# Another, use definition as a derivative (as a limit) problem 2

• CrossFit415
In summary, the conversation involves discussing how to use the definition of the derivative (as a limit) to show that the derivative of x(x+1) is equal to 2x+1. The conversation includes clarifications on the correct formula for the definition of the derivative and correcting mistakes in the calculations. Ultimately, the correct answer is determined to be 2x+1.

#### CrossFit415

use definition as a derivative (as a limit) to show that

Dx (x(x+1)) = 2x + 1, x $\in$ ℝ

Would I need to find the derivative first?

f'(x) = 2

No, you're supposed to calculate the derivative of x(x+1) using the definition of the derivative.

So the derivative of x(x+1) is just 1?

No, it is not. Since you are supposed to show (by using the limit definition of the derivative) that the derivative of x(x + 1) = 2x + 1, why would you think that the derivative is 1?

Do you know what the definition of derivative (as a limit) is?

Is this the definition, Lim h -> 0 [f(a+h) - f(a)] / [f(h)] ?

Mark44 said:
No, it is not. Since you are supposed to show (by using the limit definition of the derivative) that the derivative of x(x + 1) = 2x + 1, why would you think that the derivative is 1?

Whoops I meant 2x+1 = 2x^1-1 + 0 = 2

CrossFit415 said:
Is this the definition, Lim h -> 0 [f(a+h) - f(a)] / [f(h)] ?
This would give you f'(a). For f'(x), the definition is this limit:
$$\lim_{h \to 0}\frac{f(x + h) - f(x)}{h}$$

CrossFit415 said:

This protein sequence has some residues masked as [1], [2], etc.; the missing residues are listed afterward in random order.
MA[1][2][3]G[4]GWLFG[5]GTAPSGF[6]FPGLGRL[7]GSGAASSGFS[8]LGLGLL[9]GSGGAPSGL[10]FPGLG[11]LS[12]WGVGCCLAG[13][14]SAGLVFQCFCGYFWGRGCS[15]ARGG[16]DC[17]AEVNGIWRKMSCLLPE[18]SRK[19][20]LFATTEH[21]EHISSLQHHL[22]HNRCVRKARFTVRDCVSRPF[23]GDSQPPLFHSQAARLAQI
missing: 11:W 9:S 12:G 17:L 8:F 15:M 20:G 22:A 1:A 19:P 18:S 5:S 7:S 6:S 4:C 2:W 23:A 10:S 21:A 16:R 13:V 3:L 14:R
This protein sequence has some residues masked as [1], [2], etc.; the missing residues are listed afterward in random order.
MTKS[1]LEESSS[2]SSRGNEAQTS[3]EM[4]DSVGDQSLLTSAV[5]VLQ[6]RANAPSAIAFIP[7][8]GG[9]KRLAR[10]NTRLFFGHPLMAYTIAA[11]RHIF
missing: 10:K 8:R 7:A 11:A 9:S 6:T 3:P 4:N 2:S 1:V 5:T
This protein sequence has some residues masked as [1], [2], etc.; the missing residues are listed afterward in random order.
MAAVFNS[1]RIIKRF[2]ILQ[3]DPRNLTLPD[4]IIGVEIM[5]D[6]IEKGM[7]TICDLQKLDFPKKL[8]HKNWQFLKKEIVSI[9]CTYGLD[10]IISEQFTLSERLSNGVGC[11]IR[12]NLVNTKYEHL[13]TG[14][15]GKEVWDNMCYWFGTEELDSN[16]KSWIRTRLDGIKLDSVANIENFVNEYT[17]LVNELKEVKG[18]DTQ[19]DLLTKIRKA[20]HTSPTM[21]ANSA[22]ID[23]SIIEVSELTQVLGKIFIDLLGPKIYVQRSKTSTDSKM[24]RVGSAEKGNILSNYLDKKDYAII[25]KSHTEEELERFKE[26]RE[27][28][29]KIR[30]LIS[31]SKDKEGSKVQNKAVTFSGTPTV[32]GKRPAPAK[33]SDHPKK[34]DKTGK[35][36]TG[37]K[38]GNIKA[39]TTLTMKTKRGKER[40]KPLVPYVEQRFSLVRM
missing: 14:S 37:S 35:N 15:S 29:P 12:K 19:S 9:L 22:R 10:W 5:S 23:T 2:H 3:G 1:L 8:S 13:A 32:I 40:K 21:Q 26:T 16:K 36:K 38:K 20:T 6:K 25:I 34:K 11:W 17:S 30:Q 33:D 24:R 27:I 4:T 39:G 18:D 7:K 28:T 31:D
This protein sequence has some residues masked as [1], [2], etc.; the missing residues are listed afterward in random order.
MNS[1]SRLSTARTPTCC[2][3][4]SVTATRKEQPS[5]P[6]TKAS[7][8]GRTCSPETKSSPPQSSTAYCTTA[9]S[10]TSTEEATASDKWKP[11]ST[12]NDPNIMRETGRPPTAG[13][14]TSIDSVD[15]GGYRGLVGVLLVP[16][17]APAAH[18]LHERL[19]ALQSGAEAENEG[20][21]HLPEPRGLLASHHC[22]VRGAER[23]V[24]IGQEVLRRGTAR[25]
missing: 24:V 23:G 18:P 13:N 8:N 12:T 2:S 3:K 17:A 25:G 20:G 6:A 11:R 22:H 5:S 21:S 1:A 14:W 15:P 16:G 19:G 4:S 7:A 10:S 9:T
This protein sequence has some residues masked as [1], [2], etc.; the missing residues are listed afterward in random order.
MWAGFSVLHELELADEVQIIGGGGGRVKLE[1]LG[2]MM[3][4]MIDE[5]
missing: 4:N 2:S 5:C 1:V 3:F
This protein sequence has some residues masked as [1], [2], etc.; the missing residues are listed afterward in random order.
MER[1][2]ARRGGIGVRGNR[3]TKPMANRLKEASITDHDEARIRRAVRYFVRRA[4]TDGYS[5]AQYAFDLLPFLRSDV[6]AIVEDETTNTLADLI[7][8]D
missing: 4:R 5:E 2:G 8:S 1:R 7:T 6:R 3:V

Whoops I meant 2x+1 = 2x^1-1 + 0 = 2
2x + 1 ≠ 2x1 - 1.

Note that what you wrote in the middle expression above is interpreted as 2x1 - 1 + 0 = 2x - 1, and that's probably not what you intended. If you have an exponent that is an arithmetic expression, USE PARENTHESES.

Also, in what you wrote, you are apparently taking a derivative, but your notation gives no hint that you're doing this. What you should have written is
d/dx(2x + 1) = 2 + 0 = 2.

CrossFit415 said:
Is this the definition, Lim h -> 0 [f(a+h) - f(a)] / [f(h)] ?
The denominator should be h, not f(h). Mark provided you with the correct definition. So you want to evaluate
$$\lim_{h \to 0} \frac{f(x+h)-f(x)}{h} = \lim_{h \to 0} \frac{[(x+h)((x+h)+1)] - x(x+1)}{h}$$Multiply out the top, cancel terms, simplify, and then take the limit. If you do it correctly, you'll find you end up with 2x+1.

I don't know how but I ended getting (2x-x+1) using the derivative (as a limit) formula.

$\stackrel{Lim}{h→0}$ $\frac{(x^2+2xh+h^2+1)-x(x+1)}{h}$

$\stackrel{Lim}{h→0}$ (2x-x+1)

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CrossFit415 said:
I don't know how but I ended getting (2x-x+1) using the derivative (as a limit) formula.

$\stackrel{Lim}{h→0}$ $\frac{(x^2+2xh+h^2+1)-x(x+1)}{h}$
What you're starting with is incorrect. It should be
$$\lim_{h \to 0}\frac{(x + h)(x + h + 1) - x(x + 1)}{h}$$

It would make life easier if you rewrote x(x + 1) as x2 + x.
CrossFit415 said:
$\stackrel{Lim}{h→0}$ (2x-x+1)

Ahhh I ended getting 2x+1, thank you.